NETFLIX TV REVIEW – BETTER CALL SAUL (2020) – SEASON 5
Created by: Vince Gilligan, Peter Gould
Executive producer(s): Vince Gilligan, Peter Gould, Mark Johnson, Melissa Bernstein, Thomas Schnauz, Gennifer Hutchison,
Producer(s): Bob Odenkirk, Nina Jack, Diane Mercer, Robin Sweet, Gordon Smith, Jonathan Glatzer,
Directors: Bronwen Hughes, Norberto Barba, Michael Morris, Gordon Smith, Jim McKay, Melissa Bernstein, Vince Gilligan, Thomas Schnauz, Peter Gould,
Writers: Vince Gilligan, Peter Gould, Thomas Schnauz, Gordon Smith, Alison Tatlock, Heather Marion, Ann Cherkis,
Cast: Bob Odenkirk, Jonathan Banks, Rhea Seehorn, Patrick Fabian, Michael Mando, Tony Dalton, Giancarlo Esposito, etc.
Cinematography: Arthur Albert, Marshall Adams
Production company(s): High Bridge Productions, Crystal Diner Productions, Gran Via Productions, Sony Pictures Television
Original network: AMC
UK Release: Netflix
***MAY CONTAIN SPOILERS***
“We all make our choices. And those choices, they put us on a road. Sometimes those choices seem small, but they put you on the road. You think about getting off. But eventually, you’re back on it.”
Mike Ermantraut – Better Call Saul (S5 – Episode 9)
One thought, of many, that I will take to my dying day is in regard to the business of the war on drugs. I get that people want to strive for intoxication in order to medicine themselves against the pain and struggle of everyday life. I get that humans love to get high and have a party. I get that people unfortunately get addicted to substances, so much so they turn into junkies existing only for their next fix. It may not make it right, but I get why people do drugs.
I also understand the business of making money selling drugs. The drug dealers and Cartels across the world earn a fortune farming, creating, distributing and selling narcotics. Moreover, Governments, across our civilisation, attempt yet fail, to stop them. I get all this. What I don’t understand though is when the Cartels make SO much money, and wall it up in safehouses, farms and apartments — why don’t they stop!! They have enough! Just retire. It’s a naive question, obviously. Because the money, drugs, lifestyle and power are also an addiction. It’s an insane game. It’s a bad road. It’s another indictment against the evil of humanity and our greed-driven society. Having said that the conflict with drugs and more specifically that of the Mexican drug Cartels is also providing the masses with some fine television drama.
Following hot on the heels of the gripping Season 3 of Cartel-driven thriller, Ozark (2020), comes Season 5 of Vince Gilligan and Peter Gould’s crime prequel to Breaking Bad — the brilliant, Better Call Saul. Once again, it proves itself an incredibly well written character drama, containing some of the finest acting around. I mean, some shows you watch, and they can be a struggle. But Better Call Saul is like digital silk, so smooth in its presentation. The overall style, colour scheme, imaginative camera angles and framing make the show a joy to experience. The story isn’t too bad either.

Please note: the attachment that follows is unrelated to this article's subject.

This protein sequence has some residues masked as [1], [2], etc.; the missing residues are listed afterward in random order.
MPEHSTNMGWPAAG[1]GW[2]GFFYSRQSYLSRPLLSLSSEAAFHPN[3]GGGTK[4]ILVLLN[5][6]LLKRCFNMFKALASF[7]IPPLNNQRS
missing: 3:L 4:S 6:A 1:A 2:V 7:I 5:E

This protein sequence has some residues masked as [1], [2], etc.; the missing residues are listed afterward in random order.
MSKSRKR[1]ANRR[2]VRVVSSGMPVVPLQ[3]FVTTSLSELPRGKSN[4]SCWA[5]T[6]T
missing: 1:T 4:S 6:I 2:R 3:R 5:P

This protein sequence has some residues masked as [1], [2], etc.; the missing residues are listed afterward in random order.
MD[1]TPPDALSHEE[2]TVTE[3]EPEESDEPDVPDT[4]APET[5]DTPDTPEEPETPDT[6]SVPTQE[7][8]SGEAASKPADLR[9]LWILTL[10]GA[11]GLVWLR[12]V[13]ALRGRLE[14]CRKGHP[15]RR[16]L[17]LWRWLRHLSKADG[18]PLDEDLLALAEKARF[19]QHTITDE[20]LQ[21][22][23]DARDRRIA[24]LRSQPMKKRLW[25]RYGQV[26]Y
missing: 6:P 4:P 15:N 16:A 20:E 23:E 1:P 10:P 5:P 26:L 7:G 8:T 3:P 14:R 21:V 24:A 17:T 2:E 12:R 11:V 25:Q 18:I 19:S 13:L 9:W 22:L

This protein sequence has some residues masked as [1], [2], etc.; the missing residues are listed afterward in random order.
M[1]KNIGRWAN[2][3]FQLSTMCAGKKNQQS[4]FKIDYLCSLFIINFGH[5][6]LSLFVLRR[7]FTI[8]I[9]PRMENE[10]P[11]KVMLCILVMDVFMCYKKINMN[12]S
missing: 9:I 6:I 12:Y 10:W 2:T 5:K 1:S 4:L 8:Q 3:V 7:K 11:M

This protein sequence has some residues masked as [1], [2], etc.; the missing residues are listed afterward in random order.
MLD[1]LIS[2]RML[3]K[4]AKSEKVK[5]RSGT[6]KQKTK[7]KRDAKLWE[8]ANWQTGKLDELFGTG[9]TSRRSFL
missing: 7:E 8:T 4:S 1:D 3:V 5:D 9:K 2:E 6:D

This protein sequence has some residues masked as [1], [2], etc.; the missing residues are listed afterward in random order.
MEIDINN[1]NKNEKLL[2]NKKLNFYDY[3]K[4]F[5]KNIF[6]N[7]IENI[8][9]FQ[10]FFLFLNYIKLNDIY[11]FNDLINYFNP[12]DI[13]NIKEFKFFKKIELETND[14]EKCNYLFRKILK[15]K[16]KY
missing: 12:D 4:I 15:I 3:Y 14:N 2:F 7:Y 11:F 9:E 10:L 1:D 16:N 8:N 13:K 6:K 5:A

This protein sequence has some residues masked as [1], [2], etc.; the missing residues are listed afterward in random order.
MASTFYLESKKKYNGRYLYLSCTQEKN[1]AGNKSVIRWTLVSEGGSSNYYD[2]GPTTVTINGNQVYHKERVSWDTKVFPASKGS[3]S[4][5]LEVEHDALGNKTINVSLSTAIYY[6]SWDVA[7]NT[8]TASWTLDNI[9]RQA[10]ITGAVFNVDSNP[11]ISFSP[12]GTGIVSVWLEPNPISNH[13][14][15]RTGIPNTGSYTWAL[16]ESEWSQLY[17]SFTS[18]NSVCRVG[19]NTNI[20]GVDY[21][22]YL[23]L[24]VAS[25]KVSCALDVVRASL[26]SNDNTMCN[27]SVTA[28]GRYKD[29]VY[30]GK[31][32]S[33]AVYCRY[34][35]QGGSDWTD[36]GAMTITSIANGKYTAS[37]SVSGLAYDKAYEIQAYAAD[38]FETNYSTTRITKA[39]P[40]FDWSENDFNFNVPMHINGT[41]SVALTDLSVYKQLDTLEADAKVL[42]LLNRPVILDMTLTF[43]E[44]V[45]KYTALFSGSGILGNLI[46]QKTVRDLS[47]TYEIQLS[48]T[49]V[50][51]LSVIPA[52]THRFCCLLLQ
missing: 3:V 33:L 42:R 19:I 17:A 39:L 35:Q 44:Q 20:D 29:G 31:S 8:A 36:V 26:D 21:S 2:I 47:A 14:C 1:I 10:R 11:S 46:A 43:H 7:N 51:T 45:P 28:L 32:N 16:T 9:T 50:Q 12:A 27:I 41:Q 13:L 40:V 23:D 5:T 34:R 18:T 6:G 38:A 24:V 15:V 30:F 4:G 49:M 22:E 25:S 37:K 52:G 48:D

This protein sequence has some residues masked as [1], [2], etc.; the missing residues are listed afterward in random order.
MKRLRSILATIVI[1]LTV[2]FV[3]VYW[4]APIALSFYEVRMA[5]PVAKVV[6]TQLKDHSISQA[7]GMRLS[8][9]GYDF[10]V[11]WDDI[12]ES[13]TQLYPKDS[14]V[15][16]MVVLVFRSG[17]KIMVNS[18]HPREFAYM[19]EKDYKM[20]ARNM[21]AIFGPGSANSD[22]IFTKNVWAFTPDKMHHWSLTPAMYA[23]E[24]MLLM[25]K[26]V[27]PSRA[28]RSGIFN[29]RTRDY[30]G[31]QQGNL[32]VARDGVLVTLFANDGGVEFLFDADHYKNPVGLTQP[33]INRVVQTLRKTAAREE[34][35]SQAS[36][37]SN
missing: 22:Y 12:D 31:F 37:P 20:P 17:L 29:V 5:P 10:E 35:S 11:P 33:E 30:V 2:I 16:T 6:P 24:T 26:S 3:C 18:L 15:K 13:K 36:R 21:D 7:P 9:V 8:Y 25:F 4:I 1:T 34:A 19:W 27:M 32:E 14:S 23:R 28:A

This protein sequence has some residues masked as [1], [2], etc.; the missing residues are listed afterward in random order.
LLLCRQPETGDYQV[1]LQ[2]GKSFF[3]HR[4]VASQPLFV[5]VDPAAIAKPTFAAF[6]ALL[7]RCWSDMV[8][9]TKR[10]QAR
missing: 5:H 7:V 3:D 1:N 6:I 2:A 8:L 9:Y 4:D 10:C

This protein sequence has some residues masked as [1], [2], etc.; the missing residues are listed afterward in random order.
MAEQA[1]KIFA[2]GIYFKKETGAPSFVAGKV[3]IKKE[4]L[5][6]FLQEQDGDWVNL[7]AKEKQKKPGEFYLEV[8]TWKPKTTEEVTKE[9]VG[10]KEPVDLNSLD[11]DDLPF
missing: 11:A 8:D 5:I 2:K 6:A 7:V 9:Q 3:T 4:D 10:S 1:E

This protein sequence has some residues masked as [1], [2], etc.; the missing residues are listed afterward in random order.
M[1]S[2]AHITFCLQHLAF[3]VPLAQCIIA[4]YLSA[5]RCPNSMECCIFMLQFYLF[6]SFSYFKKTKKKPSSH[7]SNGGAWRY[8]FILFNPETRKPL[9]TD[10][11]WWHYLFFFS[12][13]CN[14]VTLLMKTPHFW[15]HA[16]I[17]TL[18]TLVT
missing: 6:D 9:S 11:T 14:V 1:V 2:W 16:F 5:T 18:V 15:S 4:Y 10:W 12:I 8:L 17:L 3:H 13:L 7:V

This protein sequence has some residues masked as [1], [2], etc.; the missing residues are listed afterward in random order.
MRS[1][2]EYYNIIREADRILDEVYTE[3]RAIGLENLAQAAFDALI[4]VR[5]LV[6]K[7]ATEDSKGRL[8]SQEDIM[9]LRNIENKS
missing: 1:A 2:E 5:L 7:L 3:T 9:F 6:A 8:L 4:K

Having worked through his conflicts with his brother, Chuck (Michael McKean), in the previous sterling seasons, Jimmy McGill finally embraces the ‘Saul Goodman’ legal name and persona. In this season though, in attempting to create a niche making a living helping the lower level criminal element, Jimmy/Saul, eventually finds his legal skills being employed by the Salamanca drug Cartel. Here Saul makes decisions which drag him, and his partner, Kim Wexler (Rhea Seehorn), into a series of dangerous drug-related situations in and out of court. Indeed, episode 8, Bagman, is as good as crime drama gets in terms of narrative, conflict, characterisation and dialogue.
While Bob Odenkirk again sparkles as the cheeky ducker-and-diver-lawyer, Saul Goodman, it’s Rhee Seehorn as Kim Wexler who steals the show. The development of her character from corporate legal player to something more than a money-driven suit is fascinating. In addition, her shifting attitudes also reflect a possible adrenaline addiction to the danger that Saul’s questionable choices bring. Meanwhile, Jonathan Banks as experienced fixer, Mike Ermantraut; Giancarlo Esposito as drug boss, Gustavo Fring; and new cast member, Tony Dalton as Lalo Salamanca, all add to sheer acting charisma and talent on screen. Ultimately, the war on drugs will never be won because there is an insatiable demand for narcotics, and a more fervent demand to supply them. I’m just so happy I am very far removed from the ‘Badlands’ of the Mexican drug Cartels. No doubt after the latest season of Better Call Saul, Saul Goodman, will be feeling very much the same. After all, we are all eventually a prisoner of our own bad choices.